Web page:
Plastics | Synthetic Fibres and Plastics | CBSE Class 8 Science | Chapter 3

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Plastics | Synthetic Fibres and Plastics | CBSE Class 8 Science | Chapter 3
What is fibres/fibers? what is plastic, types of fibers, types of plastics, natural fibres and artificail fibres etc. topics are described in this video.

First of all, check out the other part here,
Part 1 :

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Now the first thing is to know is,

What is Fiber?

Fibers are very thin, a thread-like strands from which clothes are made.

Types of Fibres:

1) Natural Fibres
2) Artificial Fibres or Synthetic Fibres

What is the Plastics?

Plastic is a polymer that can be recycled, colored, reused, mould or drawn into wires or various other shapes.

Types of plastics:

There are mainly 2 types of plastics.
1) Thermoplastics
2) Thermosetting

Thermoplastics

A plastic which can be softened repeatedly by heating and can be moulded into different shapes, again and again, is called thermoplastic.

Thermoplastics are also known as ‘thermosoftening’ plastics.

Examples: Polythene and Polyvinyl chloride (PVC)

These are used for manufacturing toys, combs and various types of containers.

In thermoplastics, the long polymer chains are not cross-linked with one another. Due to this, on heating, the individual polymer chains can slide over one another. This makes thermoplastic soft and capable of melting.

Thermosetting

A plastic which once set, does not become soft on heating and cannot be moulded a second time, is called a thermosetting plastic.

Thermosetting plastics are also known as ‘thermosets’.

In thermosetting, the long polymer chains cross-linked with one another. This cross-linking prevents the displacement or sliding of individual polymer chains on heating.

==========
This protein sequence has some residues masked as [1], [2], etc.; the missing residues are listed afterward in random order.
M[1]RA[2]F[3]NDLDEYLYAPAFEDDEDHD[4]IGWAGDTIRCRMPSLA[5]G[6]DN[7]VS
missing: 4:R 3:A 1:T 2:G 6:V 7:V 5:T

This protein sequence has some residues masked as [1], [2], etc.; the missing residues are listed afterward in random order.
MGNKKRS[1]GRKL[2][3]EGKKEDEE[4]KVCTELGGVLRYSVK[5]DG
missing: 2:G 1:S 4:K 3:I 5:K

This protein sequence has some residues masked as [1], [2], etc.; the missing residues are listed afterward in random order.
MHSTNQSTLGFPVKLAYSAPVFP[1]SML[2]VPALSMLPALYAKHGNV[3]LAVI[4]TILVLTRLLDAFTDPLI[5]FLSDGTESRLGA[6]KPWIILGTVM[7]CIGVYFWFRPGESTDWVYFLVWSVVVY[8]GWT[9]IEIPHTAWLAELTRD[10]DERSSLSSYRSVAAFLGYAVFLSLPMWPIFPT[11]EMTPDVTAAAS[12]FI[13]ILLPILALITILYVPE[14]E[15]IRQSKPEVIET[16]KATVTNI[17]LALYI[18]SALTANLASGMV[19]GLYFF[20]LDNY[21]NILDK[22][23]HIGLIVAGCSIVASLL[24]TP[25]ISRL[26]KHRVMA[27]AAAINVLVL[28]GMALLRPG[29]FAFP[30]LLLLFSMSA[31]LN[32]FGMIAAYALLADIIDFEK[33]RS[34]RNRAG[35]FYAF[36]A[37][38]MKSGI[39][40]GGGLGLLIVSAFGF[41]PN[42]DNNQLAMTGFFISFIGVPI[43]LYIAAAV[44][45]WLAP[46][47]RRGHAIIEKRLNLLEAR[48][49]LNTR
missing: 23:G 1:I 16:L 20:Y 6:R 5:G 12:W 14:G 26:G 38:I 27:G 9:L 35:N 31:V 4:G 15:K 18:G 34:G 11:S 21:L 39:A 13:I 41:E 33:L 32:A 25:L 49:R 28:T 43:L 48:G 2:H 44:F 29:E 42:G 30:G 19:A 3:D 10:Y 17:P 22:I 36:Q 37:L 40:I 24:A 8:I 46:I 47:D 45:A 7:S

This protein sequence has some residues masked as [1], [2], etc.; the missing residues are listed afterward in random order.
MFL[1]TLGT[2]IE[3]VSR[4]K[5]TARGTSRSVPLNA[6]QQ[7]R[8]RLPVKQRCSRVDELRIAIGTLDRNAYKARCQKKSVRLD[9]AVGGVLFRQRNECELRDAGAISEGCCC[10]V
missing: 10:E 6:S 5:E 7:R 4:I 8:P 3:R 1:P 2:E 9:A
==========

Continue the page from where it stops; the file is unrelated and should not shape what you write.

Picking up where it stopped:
Due to this, thermosetting plastics do not become soft on heating once they have been set into a particular shape.

Examples: Bakelite and melamine.

Bakelite is a poor conductor of heat and electricity. It is used for making electrical switches, handles of various utensils etc.
Melamine resists fire and can tolerate heat better than other plastics.
It is used for making floor tiles, kitchenware, and fabrics which are fire-resistant.

Properties of plastics:

1) They are chemically inactive. Examples are Iron, Plastic.

Metals like iron get rusted when exposed to air and water for a long time. This is because metals are chemically reactive. Plastics do not react with air and water. Due to this, plastics are resistant to corrosion. In other words, plastics are not affected by the weather. Plastics are also often unaffected by various chemicals like acids and bases.

2) It is a poor conductor of heat.
3) Plastics are a bad conductor of electricity.
4) Plastic is light and cheap, at the same time it is strong and durable. An example is Metal Pipe, Plastics Pipe
5) Plastics can be moulded into different shapes. Like Bucket, Mugs, Furniture Items, Bags, Slippers, Toys, Comb, Toothbrush.

All the above-mentioned topics are described in an interactive and efficient manner so that the students could easily understand them.

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